And the lingering in the old is making me tired and antsy, and the fear of the new makes me want to drop anchor, and the feeling-bad-for-leaving gets worse when the boss pokes fun, but I read my syllabus and I'm just. so. excited.
And maybe I don't like in-betweens as much as I think I do.
But like I read yesterday on my favorite blog, it's the in-betweens where God's presence is found. It's in the present moment, between the sky and the ground, between yesterday and tomorrow. And it's the rushing-through and the looking-back that can unplug us from being Spirit-empowered, but now-living keeps us in tune with God. I'm trying to be grateful for each day as it comes.

We're having a revival this week. Three nights, kid's program, guest speakers, whole nine yards. Last night was the start, and we had all of the kids and none of the help and things got a wee bit crazy. They do that sometimes. I'm usually okay. Actually, I was okay tonight. We talked about Jesus and nobody got hurt. 100% success.

Wednesday, January 8, 2014

If the Wind Could Blow Through Me

Blow away everything that's adling my brain and spinning my head and making me sick, I maybe could think straight. Blow away the fact that my job is going away in a week, and with it my cell phone and my best link to the outside world. Blow away the fact that I think I've got an ear infection, but I know I don't have insurance to go and see a doctor and medicine for it. Blow away the fact that a dear dear friend is flying through next Monday, but if I want to see her, I have to ask for time off on my last week of work, and my boss is going to make a stink. If only the wind could blow straight through me, blow away the fears and the frustrations and the facts and only leave the excitement and the joy and the hope and the hunger. But I've stood out in the wind and caught nothing but a chill and lost nothing but time, and the world still feels like its spinning too fast. And I still need to register for classes and buy school books and find a job and now a cell phone plan and I still have to say hard goodbyes and be honest with some folks about some things I've been half-truthing about and figure out how I'm going to keep some promises I've made. And today maybe I'm wishing the wind would blow and take me away with it.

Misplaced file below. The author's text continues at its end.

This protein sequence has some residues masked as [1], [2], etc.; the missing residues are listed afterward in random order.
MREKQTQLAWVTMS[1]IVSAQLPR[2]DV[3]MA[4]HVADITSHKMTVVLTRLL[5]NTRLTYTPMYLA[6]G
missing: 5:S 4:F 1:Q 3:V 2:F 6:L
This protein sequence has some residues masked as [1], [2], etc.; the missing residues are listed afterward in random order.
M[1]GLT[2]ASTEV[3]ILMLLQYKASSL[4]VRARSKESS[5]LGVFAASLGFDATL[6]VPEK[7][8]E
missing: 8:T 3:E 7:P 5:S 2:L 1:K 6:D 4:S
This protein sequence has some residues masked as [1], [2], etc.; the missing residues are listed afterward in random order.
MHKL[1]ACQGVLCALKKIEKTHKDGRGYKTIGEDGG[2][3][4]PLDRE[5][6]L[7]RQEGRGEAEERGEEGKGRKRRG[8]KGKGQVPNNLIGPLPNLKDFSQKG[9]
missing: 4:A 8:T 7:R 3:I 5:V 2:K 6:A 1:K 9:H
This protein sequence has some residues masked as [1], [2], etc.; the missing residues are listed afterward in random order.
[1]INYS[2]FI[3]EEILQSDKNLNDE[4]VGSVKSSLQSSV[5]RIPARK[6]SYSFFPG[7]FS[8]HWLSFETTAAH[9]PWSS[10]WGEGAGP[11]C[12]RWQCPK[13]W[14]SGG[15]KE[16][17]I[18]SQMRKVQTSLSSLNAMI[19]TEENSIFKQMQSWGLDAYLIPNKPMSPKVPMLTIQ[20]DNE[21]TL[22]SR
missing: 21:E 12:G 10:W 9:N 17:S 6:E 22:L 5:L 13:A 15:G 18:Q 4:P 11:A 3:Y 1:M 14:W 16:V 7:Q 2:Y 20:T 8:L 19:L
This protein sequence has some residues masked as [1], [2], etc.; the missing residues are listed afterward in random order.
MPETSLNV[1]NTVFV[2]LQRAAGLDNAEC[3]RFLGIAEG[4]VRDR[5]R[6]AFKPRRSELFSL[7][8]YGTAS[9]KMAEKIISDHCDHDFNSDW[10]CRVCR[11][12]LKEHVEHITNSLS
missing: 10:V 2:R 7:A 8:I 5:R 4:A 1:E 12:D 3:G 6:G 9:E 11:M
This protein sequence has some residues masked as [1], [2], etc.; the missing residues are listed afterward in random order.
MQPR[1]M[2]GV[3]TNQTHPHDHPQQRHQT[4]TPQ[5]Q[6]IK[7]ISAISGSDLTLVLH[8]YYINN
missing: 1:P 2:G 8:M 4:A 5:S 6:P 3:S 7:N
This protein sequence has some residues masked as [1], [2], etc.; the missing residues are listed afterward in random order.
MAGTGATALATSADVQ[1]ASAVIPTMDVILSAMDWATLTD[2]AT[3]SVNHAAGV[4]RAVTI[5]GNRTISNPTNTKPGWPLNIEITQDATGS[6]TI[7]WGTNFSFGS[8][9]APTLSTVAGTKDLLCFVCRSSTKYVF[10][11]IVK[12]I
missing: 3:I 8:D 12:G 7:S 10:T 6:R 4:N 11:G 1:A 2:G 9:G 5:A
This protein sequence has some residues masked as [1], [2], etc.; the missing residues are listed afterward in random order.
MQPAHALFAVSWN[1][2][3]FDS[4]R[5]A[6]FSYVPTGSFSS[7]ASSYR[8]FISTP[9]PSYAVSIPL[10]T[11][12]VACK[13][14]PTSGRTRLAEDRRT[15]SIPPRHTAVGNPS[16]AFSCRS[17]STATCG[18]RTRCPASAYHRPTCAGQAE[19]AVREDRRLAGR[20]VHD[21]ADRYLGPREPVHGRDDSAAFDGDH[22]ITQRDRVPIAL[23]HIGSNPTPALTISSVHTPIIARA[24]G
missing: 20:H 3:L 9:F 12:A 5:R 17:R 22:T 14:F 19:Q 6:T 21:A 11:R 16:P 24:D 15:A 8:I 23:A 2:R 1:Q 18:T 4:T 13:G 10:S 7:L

On Self

Because it's been the sense of self that's been hurting here lately. When my boss does my job for me or leaves me out of the loop on something, it feels like he doesn't trust me; when the other boss takes my presence for granted, makes me work through the flu and then doesn't give a flip what I do all day, it makes me feel underappreciated; when my friends make plans without me or don't offer the right kinds of comfort while I'm hurting, I wonder if they care about me or if they'll miss me when I'm gone; when the boy I thought was headed for something significant flirts with the wrong girl across the dinner table, I wonder if I'll ever have anything certain. But, contrariwise, when somebody spends all day trying to make me laugh, I feel significant; when my row at church fills up with kids just like my moms back in Carolina, I feel like I'm doing something right; and when I get to say that I absolutely have to go in on my day off, I feel important. See, all of these little uglinesses that sit on my heart and distract me, it is the sense of self, of the promotion and the preservation of self that makes me care what people say and think, care when things go the way of my dignity being preserved or the way of my name being dirt, or, worse, forgotten. This self-ness, sometimes, works to my favor. It makes me better at my job, it's why I work hard to know all the answers to all the questions, to always be in all of the places at all of the times, to forsee what will need doing and do it before it becomes pressing. Often, though, it works against me. Every bad mood I'm ever in is because something has happened that trod on the toes of that sense of self. Every time I'm acting like a spoiled child, it's because somebody ignored me or treated me poorly and my self-ness didn't like it. And, if we call it what it is, self-ness is selfishness and self-centeredness and self-serving. And yeah, we all do it, but that doesn't make it right or safe. And it's self keeps us at each other's necks trodding on each other's backs and rat-racing into the black. It's self lets us talk bad about each other and try too hard and hurt othe people. And if we could just lose the sense of self, it seems to me like everything else would fall into place after it.

Anybody else struggle with this? Or is it just me?